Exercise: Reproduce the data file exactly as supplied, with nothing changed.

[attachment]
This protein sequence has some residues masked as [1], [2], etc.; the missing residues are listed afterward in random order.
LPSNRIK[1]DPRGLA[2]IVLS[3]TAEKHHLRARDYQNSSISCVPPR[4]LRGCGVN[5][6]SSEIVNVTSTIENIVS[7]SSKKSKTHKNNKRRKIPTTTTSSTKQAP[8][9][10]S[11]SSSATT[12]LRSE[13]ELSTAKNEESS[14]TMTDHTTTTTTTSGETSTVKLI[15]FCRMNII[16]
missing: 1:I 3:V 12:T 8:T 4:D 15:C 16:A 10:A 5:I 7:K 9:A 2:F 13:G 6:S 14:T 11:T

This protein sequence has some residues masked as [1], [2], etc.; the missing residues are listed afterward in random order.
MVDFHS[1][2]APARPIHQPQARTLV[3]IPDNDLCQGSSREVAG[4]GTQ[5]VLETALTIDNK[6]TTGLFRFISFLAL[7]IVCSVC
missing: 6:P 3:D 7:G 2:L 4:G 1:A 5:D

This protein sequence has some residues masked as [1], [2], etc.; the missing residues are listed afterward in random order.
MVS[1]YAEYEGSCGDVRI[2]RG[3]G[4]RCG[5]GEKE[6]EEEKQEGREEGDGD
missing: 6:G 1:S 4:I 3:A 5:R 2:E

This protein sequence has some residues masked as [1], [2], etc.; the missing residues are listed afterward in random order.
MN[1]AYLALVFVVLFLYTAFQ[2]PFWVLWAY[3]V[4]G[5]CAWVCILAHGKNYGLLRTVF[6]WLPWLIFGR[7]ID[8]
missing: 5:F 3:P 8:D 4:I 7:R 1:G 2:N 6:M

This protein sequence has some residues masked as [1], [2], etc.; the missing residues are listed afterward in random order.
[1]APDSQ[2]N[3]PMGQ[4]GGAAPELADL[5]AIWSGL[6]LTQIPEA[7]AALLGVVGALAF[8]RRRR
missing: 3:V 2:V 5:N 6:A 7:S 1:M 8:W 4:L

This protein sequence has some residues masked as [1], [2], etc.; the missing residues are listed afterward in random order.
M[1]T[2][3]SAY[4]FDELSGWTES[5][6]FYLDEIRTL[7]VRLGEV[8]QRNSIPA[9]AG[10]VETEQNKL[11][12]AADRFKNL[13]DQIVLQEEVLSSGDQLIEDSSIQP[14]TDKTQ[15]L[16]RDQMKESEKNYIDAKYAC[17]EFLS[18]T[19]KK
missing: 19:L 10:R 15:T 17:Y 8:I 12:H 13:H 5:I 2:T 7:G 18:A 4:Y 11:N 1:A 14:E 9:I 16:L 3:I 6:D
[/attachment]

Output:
This protein sequence has some residues masked as [1], [2], etc.; the missing residues are listed afterward in random order.
LPSNRIK[1]DPRGLA[2]IVLS[3]TAEKHHLRARDYQNSSISCVPPR[4]LRGCGVN[5][6]SSEIVNVTSTIENIVS[7]SSKKSKTHKNNKRRKIPTTTTSSTKQAP[8][9][10]S[11]SSSATT[12]LRSE[13]ELSTAKNEESS[14]TMTDHTTTTTTTSGETSTVKLI[15]FCRMNII[16]
missing: 1:I 3:V 12:T 8:T 4:D 15:C 16:A 10:A 5:I 7:K 9:A 2:F 13:G 6:S 14:T 11:T

This protein sequence has some residues masked as [1], [2], etc.; the missing residues are listed afterward in random order.
MVDFHS[1][2]APARPIHQPQARTLV[3]IPDNDLCQGSSREVAG[4]GTQ[5]VLETALTIDNK[6]TTGLFRFISFLAL[7]IVCSVC
missing: 6:P 3:D 7:G 2:L 4:G 1:A 5:D

This protein sequence has some residues masked as [1], [2], etc.; the missing residues are listed afterward in random order.
MVS[1]YAEYEGSCGDVRI[2]RG[3]G[4]RCG[5]GEKE[6]EEEKQEGREEGDGD
missing: 6:G 1:S 4:I 3:A 5:R 2:E

This protein sequence has some residues masked as [1], [2], etc.; the missing residues are listed afterward in random order.
MN[1]AYLALVFVVLFLYTAFQ[2]PFWVLWAY[3]V[4]G[5]CAWVCILAHGKNYGLLRTVF[6]WLPWLIFGR[7]ID[8]
missing: 5:F 3:P 8:D 4:I 7:R 1:G 2:N 6:M

This protein sequence has some residues masked as [1], [2], etc.; the missing residues are listed afterward in random order.
[1]APDSQ[2]N[3]PMGQ[4]GGAAPELADL[5]AIWSGL[6]LTQIPEA[7]AALLGVVGALAF[8]RRRR
missing: 3:V 2:V 5:N 6:A 7:S 1:M 8:W 4:L

This protein sequence has some residues masked as [1], [2], etc.; the missing residues are listed afterward in random order.
M[1]T[2][3]SAY[4]FDELSGWTES[5][6]FYLDEIRTL[7]VRLGEV[8]QRNSIPA[9]AG[10]VETEQNKL[11][12]AADRFKNL[13]DQIVLQEEVLSSGDQLIEDSSIQP[14]TDKTQ[15]L[16]RDQMKESEKNYIDAKYAC[17]EFLS[18]T[19]KK
missing: 19:L 10:R 15:T 17:Y 8:I 12:H 13:H 5:I 2:T 7:G 18:A 4:Y 11:N 1:A 14:E 9:I 16:L 3:I 6:D